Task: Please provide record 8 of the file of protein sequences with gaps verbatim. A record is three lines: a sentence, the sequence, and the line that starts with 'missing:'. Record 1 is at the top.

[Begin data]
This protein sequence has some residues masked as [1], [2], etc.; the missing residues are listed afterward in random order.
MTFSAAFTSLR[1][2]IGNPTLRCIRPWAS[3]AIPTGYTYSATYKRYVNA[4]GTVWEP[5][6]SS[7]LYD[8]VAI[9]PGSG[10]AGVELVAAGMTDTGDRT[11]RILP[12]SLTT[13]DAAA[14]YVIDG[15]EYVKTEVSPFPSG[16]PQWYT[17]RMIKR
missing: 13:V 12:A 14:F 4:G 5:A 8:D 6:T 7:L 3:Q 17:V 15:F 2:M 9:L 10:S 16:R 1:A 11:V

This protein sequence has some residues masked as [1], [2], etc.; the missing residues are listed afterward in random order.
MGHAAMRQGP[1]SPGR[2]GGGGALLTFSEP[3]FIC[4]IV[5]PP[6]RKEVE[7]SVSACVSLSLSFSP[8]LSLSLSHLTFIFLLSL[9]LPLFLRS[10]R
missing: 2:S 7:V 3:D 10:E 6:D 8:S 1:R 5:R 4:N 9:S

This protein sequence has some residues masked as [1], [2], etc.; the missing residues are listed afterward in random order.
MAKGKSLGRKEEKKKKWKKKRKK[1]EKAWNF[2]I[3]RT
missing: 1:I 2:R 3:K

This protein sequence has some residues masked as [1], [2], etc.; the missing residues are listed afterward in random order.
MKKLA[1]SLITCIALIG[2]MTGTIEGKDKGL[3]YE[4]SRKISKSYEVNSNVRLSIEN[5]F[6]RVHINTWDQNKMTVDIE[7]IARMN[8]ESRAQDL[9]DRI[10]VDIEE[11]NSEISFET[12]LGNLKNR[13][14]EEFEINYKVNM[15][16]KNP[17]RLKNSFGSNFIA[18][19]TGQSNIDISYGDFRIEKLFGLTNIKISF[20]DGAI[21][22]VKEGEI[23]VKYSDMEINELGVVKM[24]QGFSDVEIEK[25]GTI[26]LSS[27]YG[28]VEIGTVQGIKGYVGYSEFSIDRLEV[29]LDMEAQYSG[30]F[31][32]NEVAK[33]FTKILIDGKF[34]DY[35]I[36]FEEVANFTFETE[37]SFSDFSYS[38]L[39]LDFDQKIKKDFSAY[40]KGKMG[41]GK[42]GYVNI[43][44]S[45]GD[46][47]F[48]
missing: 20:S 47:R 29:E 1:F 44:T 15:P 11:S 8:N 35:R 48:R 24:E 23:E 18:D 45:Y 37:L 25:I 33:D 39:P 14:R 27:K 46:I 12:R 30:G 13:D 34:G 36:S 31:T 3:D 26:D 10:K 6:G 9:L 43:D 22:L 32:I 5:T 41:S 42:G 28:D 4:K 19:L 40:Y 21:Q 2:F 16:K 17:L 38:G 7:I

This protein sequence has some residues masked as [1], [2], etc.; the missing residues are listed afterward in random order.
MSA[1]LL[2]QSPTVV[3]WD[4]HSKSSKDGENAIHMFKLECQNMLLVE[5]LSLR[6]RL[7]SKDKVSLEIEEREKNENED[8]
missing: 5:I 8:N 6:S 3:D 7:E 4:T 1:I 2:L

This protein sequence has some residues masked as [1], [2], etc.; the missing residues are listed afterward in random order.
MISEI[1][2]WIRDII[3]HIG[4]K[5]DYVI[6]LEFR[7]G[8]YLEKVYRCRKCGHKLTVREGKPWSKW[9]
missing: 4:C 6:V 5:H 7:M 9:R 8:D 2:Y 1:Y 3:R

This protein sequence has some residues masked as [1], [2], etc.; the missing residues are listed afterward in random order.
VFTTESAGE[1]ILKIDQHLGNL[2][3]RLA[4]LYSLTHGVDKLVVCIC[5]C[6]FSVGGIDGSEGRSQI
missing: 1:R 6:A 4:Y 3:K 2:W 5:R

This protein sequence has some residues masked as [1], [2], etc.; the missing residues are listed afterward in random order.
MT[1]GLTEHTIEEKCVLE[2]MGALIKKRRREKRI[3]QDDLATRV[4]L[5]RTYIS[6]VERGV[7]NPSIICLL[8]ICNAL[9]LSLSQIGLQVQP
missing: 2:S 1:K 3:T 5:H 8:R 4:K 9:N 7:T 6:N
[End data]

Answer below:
This protein sequence has some residues masked as [1], [2], etc.; the missing residues are listed afterward in random order.
MT[1]GLTEHTIEEKCVLE[2]MGALIKKRRREKRI[3]QDDLATRV[4]L[5]RTYIS[6]VERGV[7]NPSIICLL[8]ICNAL[9]LSLSQIGLQVQP
missing: 2:S 1:K 3:T 5:H 8:R 4:K 9:N 7:T 6:N